35 Years Ago: Fleetwood Mac Recover With ‘Mirage’
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After scoring a career-defining smash with Rumours, Fleetwood Mac took a big gamble with their follow-up effort, Tusk — and the comedown stung enough to alter their creative trajectory on their next album, 1982’s Mirage.
Of course, Tusk‘s failure was absolutely relative: it was still a Top Five hit that went multi-platinum and sent three singles into the U.S. Top 20. But coming after the world-beating success of Rumours, the band couldn’t help feel like they’d missed the mark somehow — chiefly guitarist Lindsey Buckingham, who’d taken tight control of the reins for the project and bore the weight of the album’s perceived problems for years.
Compounding those issues was an overall lack of group focus that stemmed from a drift toward solo projects undertaken by Buckingham and singer Stevie Nicks as well as drummer Mick Fleetwood. Nicks, whose distinctive vocals had graced some of Fleetwood Mac’s biggest hits, enjoyed immediate success outside the band, and her decreased availability affected their chemistry going into Mirage.
Calling the end result “a reconciliation of opposites,” Buckingham tried to identify the different strands of songwriting that fed into Mirage by comparing the album to its immediate predecessors. “There are some aspects of Tusk and some aspects of Rumours, but Mirage is much more of a band album than Tusk was.”
That being said, Buckingham had to admit there were some ways in which Mirage — at least for him — couldn’t stand shoulder-to-shoulder with the other records he’d made with Fleetwood Mac. “After Rumours sold 16 or 17 million copies, we had the freedom — and the courage — to try some other things,” he continued. “I got a lot of support from the band during the making of Tusk, but when it became apparent that it wasn’t going to sell 15 million albums, the attitudes started to change. That was sad for me in a way, because it makes me wonder where everyone’s priorities are. To me, the point of making records is to shake people’s preconceptions about pop.”
Mirage wasn’t about to shake anyone’s perceptions of pop — or of Fleetwood Mac, whose most commercially successful era was distilled in a 12-song track listing that served up keyboardist Christine McVie’s lush pop songcraft, Buckingham’s wiry experimentation, and Nicks’ ethereal ruminating in equal measure. It wasn’t exactly Rumours — no record could have been — but it bore the distinct echo of hit Mac records past. As Fleetwood saw it, that wasn’t so much a result of the band capitulating to expectations as it was a byproduct of a more democratic vision.
“There was a very slight element of saying, ‘Well, I wonder what we’d do if we were doing these songs in the same sort of musical frame of mind as Rumours?’ Just playing, that’s how it was when we made Rumours,” Fleetwood argued. “It was just a bunch of people playing. Whereas on Tusk, there were some real inroads creatively made and spearheaded by Lindsey, Mirage was back to business as usual.”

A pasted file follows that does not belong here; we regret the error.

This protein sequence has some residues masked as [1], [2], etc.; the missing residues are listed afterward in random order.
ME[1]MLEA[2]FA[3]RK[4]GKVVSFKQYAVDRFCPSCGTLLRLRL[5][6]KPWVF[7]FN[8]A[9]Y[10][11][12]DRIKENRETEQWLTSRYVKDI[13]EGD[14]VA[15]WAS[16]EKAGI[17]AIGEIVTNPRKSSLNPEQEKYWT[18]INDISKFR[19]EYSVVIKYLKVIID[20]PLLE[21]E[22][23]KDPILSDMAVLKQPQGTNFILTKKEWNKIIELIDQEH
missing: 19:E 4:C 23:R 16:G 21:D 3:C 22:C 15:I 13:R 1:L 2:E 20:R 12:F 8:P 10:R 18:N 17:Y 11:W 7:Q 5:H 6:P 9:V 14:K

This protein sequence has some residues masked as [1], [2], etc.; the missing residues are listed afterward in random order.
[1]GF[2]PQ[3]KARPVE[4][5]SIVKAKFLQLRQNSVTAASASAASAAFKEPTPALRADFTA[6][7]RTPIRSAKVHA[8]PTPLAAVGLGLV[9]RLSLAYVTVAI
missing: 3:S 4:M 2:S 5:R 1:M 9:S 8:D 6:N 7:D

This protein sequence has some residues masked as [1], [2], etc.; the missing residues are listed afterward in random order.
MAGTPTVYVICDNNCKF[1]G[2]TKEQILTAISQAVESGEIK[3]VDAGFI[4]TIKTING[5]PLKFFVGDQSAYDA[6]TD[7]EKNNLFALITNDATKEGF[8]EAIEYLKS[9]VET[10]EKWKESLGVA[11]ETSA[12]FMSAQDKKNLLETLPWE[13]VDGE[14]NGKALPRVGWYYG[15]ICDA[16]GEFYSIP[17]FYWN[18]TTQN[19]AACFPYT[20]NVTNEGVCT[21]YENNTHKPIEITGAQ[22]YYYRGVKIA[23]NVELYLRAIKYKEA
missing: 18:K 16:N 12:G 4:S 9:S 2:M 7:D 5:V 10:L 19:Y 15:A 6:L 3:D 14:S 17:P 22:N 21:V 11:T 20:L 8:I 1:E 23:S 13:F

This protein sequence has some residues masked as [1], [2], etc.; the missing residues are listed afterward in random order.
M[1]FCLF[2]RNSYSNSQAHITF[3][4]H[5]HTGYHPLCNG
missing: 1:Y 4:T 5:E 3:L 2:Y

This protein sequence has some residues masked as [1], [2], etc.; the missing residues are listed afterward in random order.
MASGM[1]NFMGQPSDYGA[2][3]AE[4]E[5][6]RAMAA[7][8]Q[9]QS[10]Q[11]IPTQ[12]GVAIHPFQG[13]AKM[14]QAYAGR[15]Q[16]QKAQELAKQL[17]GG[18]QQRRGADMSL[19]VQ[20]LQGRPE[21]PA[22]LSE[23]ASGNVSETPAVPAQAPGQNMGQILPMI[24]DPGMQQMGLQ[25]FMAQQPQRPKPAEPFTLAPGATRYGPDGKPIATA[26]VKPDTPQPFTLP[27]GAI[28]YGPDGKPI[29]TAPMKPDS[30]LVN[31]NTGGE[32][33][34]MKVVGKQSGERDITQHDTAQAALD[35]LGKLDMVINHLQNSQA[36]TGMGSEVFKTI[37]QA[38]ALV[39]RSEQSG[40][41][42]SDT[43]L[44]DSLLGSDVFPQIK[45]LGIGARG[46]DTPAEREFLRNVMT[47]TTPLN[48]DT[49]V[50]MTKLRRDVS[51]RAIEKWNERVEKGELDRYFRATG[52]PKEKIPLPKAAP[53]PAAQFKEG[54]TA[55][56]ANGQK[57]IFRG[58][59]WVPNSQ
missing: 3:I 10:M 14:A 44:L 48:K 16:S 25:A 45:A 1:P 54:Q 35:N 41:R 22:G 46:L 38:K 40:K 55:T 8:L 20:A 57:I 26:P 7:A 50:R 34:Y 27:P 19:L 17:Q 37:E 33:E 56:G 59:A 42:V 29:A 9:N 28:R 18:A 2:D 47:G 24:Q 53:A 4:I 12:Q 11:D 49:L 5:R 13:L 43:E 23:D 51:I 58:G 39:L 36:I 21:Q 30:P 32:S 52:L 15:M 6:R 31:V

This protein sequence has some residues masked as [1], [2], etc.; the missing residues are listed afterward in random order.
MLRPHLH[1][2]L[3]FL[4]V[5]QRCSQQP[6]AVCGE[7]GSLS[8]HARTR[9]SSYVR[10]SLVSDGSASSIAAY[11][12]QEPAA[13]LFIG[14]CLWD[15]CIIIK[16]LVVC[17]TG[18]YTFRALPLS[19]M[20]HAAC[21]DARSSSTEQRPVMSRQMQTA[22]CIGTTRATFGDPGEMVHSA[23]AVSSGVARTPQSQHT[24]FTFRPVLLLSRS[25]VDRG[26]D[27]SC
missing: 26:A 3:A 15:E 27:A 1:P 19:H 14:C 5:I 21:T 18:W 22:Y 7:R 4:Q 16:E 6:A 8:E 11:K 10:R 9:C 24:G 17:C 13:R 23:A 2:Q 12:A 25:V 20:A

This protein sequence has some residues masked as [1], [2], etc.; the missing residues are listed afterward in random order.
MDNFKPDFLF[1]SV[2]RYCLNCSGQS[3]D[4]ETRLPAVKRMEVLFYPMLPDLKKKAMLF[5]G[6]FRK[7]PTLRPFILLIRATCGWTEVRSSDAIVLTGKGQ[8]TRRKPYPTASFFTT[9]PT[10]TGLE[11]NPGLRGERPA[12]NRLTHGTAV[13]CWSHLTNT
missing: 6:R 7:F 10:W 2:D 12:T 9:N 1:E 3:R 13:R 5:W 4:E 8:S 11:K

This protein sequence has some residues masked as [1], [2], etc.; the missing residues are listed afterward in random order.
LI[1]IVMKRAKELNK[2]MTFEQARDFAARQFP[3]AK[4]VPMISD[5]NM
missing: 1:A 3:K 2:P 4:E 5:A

“Business as usual” added up to another hit for the band. Released June 18, 1982, Mirage returned Fleetwood Mac to the top of the album charts in the U.S., with three singles — McVie’s “Love in Store,” Nicks’ “Gypsy,” and the McVie/Buckingham duet “Hold Me” — entering the Top 40 on the record’s journey to double-platinum sales certification. Yet even as they rebounded — and gave the fans what they evidently wanted — the band was dogged, as ever, by the shadow of conflict.
With Nicks’ solo career in bloom, the persistent question became one of whether she’d stick within the ranks; after years of untangling the fallout from the band members’ respective busted love affairs, it had to have been wearying to deal with another round of rumo(u)rs. Still, when all the non-musical issues were cleared away and they were able to play, the lineup’s spark was more than enough to carry them through.
“There have been many rough times,” conceded Christine McVie. “But we’ve always ended up on some high note, standing around and jamming, or whatever, just really getting a charge out of playing together. It’s a joyous situation, and that takes over the bad points.”
Ultimately, Mirage fell victim to the same inflated expectations that loomed over everything else the band would try to do in the immediate wake of their late-’70s sales peak. Though it was the type of hit most other bands would kill for, it suggested Fleetwood Mac’s biggest days were behind them. It’d be another five years before they regrouped for their next release, Tango in the Night, and that album’s success wasn’t enough to keep the lineup from fraying; Buckingham would depart before they could tour for Tango, and Nicks would follow after its follow-up, 1990’s Behind the Mask.
Yet with enough time, a growing number of fans — and the band members themselves — have come to develop a new appreciation for Mirage. In spite of its somewhat difficult gestation, the record boasts a number of songs that have earned spots of honor in the Fleetwood Mac catalog — something a bemused-sounding Fleetwood noted while looking back on the album prior to its deluxe reissue in 2016.
“If you were a sort of super-intellectual critic, which is maybe not a great place to come from, it would be fair game to say the album kind of went backwards,” admitted Fleetwood. “Having said that, the amazing thing is that, looking back on it now, in the present day, so many of those songs are at a very high level in the continuing story of Fleetwood Mac.”
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